Protecting Your Company from Becoming Part of the Disinformation Ecosystem
The work of bad actors is no longer a curiosity for journalists and communication leaders. This toxic brew of security, public health and privacy risks demand the development of a discipline within PR and better models for journalism.
Here are trends and ideas that I shared during a keynote for The National Press Foundation to bolster this point.
Trust is Evolving, Not Decreasing – It is only partially correct to state that trust is plummeting for businesses or government or other institutions. Trust is simultaneously increasing for social media influencers. The majority of the world receives information via social channels and search.
With attention spans of just 1-3 seconds, we become fixated on certain people within certain channels, leading to an Instagram, YouTube or TikTok influencer having more weight in our minds than a traditional media outlet. We develop trust with those whom we interact with daily.
Disinformation is a Highly Disciplined Effort – It’s time to stop thinking disinformation is someone else’s problem. It is increasingly sophisticated. In fact, we like to say the best disinformation looks like information and takes many forms.
For example, I worry the most about software that can create stories in seconds; it’s 95 percent accurate and a bad actor just changes one quote or fact. If you want to disinform an audience for the long-term, this is a great way to do it.
Censorship Occurs Every Day – Every algorithm has a human behind it. Humans have organizations behind them. Sometimes that organization has a country beyond it. The result is censorship is occurring in ways we don’t appreciate.
For example, imagine that you criticize an approach government X is taking. Soon after, your content is suppressed by the platform’s algorithm and your videos shift from an average of 10,000 views to 1,000 views. You’ve been shadow banned. If caught, the platform will surely say oops, we didn’t realize it. This is just one technique most of us are not fully aware of.
Organized Crime is Rampant Online – Ransomware is a business. Counterfeit products and services are a business. Illegal drugs and human trafficking are a business. Organized crime loves the digital world and invests time and resource to figure out how to expose every weakness we exhibit online.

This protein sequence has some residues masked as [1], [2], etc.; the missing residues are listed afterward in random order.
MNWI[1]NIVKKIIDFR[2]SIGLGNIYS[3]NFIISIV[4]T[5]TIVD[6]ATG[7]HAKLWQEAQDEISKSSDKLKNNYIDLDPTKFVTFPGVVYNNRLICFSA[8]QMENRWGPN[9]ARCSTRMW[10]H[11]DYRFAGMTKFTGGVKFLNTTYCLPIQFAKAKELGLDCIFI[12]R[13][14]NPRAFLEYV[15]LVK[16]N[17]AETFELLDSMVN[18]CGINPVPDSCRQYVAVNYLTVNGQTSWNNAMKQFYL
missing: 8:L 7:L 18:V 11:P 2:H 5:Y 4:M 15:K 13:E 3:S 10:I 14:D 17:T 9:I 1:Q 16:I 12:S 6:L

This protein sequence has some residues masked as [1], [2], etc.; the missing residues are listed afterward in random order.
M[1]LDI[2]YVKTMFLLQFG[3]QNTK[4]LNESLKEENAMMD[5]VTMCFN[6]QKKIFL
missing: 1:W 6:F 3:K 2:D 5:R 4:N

We have an obligation to protect our companies, the brands we provide to our customers and the citizens we ultimately serve.
So, what can we do?
Journalists need to get out of the newsroom and into the social room. The number one reason why social media influencers succeed is that they personalize the content they deliver. Imagine if a journalist delivered her content directly into Facebook, YouTube, or Instagram every day. We would bond with her.
The majority of the world views traditional media as too impersonal, unfortunately. Build the bond everyday person to person. One to many.
We need to rethink listening platforms. Platforms that tell us all the wonderful things we are doing are nice to have. Intelligence platforms are next. New ones will outline how ransomware gangs are working, which trolls and bots are dis-informing us about the Ukraine/Russia war. In addition, they will expose media models of bad actors who are recruiting individuals to their cause, whether it is a white supremacist group or an adversary country.
Intelligence platforms will utilize the 1,9,90 media model in a quite different way.
Let’s use disinformation as an example. We can easily identify the 1 percent creating disinformation. What we are not as good at is figuring out who is helping to move the disinformation, either on purpose or unwittingly, to reach a wider audience.
And, to reach the majority of us, the passive 90 percent who utilize search or social to learn, we must become fluent in how to decrease disinformation’s influence on search.
Today’s leader must understand search engine optimization and the 1,9,90 model if they hope to understand and slow the spread of disinformation.
We need to stop being embarrassed about being hacked. The main leverage ransomware gangs have is that our companies don’t want public awareness of a breach. If we all talked openly about this problem, their leverage would greatly decrease, their prices would drop, and they would have to find new ways to hassle us.
We need to consider utilizing ‘technology for good’ as a new social purpose model. What if we applied our intellect to protecting our citizens, communities, companies and countries? It would make a major difference and it is quantifiable.
Last, we end with a warning for those who stretch moral boundaries and a reminder that we will find those who try to take advantage of our digital world.
Think of it this way. If we can figure out who in St. Petersburg, Russia, is part of a certain ransomware gang, we’re fairly sure we can find you if you are choosing to disinform here in the U.S.
Having a strong ethical center is more important than ever. Detecting and publicly discussing those who censor matters. Exposing those who disinform and showing how they do it matters. And on the positive side, learning from those who succeed in digital media and then adopting their playbook matters.
Seth Godin once said, “The job isn’t to catch up to the status quo. The job is to invent the status quo.”
Well said. Let’s make it happen.
By Bob Pearson
This article was originally published by PRNEWS on June 27, 2022.
Photo by cottonbro on Pexels.
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